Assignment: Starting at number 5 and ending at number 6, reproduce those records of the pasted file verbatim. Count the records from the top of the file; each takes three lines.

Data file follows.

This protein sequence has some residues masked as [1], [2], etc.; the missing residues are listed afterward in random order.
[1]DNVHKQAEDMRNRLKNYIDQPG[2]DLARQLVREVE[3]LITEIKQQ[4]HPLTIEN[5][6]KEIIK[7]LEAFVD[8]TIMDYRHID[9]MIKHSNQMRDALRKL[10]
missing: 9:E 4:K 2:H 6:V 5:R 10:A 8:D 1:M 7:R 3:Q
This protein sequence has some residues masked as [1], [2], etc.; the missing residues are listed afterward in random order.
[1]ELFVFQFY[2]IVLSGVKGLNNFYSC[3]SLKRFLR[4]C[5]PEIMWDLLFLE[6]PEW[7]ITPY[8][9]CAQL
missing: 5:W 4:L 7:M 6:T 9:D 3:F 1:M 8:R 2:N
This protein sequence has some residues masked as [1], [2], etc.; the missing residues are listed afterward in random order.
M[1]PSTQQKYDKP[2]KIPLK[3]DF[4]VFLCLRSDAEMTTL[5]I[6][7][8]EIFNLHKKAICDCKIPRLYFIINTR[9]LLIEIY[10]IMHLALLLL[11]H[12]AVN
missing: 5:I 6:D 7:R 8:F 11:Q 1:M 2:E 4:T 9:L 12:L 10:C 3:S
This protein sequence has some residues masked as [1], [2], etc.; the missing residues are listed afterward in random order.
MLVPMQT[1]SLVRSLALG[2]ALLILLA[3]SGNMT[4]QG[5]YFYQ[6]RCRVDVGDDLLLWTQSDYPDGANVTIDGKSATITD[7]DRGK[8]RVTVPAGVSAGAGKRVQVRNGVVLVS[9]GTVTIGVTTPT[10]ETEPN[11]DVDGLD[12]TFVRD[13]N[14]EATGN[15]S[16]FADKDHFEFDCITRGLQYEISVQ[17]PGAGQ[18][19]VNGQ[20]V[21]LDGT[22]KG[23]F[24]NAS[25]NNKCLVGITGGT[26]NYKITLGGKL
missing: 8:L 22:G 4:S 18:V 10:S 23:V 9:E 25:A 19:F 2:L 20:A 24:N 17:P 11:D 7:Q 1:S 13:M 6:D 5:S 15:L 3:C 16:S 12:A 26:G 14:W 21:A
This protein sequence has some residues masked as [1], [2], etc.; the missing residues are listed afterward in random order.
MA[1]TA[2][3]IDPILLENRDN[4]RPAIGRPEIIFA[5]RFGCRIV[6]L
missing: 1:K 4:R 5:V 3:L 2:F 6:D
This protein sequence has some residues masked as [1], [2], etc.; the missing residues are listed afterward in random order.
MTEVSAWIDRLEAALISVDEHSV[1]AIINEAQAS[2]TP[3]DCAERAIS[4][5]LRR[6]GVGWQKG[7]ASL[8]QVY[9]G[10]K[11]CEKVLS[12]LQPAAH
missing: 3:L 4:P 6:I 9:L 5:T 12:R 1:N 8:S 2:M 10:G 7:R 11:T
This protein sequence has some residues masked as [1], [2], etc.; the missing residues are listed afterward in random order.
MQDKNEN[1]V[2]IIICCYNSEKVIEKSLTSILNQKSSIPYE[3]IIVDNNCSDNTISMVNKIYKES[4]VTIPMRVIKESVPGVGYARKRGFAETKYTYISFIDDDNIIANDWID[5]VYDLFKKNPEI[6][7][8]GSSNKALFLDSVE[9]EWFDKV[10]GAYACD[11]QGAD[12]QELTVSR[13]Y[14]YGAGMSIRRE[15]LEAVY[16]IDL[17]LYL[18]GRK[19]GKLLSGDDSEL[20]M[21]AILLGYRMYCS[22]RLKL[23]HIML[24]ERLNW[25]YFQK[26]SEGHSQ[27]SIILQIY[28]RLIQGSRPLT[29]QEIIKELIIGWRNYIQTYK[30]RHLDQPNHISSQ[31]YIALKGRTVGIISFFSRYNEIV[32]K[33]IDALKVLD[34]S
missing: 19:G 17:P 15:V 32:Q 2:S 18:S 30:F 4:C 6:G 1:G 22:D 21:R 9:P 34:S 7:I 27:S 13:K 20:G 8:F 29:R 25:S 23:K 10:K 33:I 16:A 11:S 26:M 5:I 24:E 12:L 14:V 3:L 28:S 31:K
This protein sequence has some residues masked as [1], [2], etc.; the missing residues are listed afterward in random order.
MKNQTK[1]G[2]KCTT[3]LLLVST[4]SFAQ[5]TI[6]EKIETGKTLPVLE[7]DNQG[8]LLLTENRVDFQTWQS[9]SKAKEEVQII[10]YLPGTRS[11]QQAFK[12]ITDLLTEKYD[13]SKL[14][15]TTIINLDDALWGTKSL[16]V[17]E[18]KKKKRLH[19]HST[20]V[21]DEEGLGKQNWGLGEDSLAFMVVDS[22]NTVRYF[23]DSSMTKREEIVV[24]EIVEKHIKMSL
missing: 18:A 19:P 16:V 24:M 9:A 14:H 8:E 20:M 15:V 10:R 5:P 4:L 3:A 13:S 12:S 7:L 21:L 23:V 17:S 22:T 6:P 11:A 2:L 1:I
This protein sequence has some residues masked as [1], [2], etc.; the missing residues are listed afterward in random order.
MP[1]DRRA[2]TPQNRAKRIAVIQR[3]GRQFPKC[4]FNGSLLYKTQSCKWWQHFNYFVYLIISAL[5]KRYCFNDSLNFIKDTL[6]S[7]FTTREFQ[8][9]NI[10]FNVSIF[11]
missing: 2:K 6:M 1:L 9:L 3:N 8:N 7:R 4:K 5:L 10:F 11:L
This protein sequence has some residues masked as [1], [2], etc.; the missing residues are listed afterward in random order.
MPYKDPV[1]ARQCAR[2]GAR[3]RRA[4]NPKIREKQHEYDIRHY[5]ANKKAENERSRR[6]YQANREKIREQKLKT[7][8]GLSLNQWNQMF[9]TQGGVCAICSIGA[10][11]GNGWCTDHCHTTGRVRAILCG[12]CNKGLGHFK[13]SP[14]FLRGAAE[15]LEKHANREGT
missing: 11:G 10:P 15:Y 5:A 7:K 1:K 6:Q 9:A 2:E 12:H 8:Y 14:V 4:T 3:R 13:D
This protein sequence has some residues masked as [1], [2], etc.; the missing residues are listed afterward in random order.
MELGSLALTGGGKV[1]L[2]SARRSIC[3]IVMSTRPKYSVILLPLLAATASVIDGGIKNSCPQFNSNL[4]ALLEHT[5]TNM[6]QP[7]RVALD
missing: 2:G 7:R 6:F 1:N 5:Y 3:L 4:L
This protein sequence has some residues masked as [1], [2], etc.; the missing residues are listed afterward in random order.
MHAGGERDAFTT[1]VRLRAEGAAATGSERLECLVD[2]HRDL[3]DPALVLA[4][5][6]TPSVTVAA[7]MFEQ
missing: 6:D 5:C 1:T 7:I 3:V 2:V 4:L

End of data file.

This protein sequence has some residues masked as [1], [2], etc.; the missing residues are listed afterward in random order.
MA[1]TA[2][3]IDPILLENRDN[4]RPAIGRPEIIFA[5]RFGCRIV[6]L
missing: 1:K 4:R 5:V 3:L 2:F 6:D
This protein sequence has some residues masked as [1], [2], etc.; the missing residues are listed afterward in random order.
MTEVSAWIDRLEAALISVDEHSV[1]AIINEAQAS[2]TP[3]DCAERAIS[4][5]LRR[6]GVGWQKG[7]ASL[8]QVY[9]G[10]K[11]CEKVLS[12]LQPAAH
missing: 3:L 4:P 6:I 9:L 5:T 12:R 1:N 8:S 2:M 10:G 7:R 11:T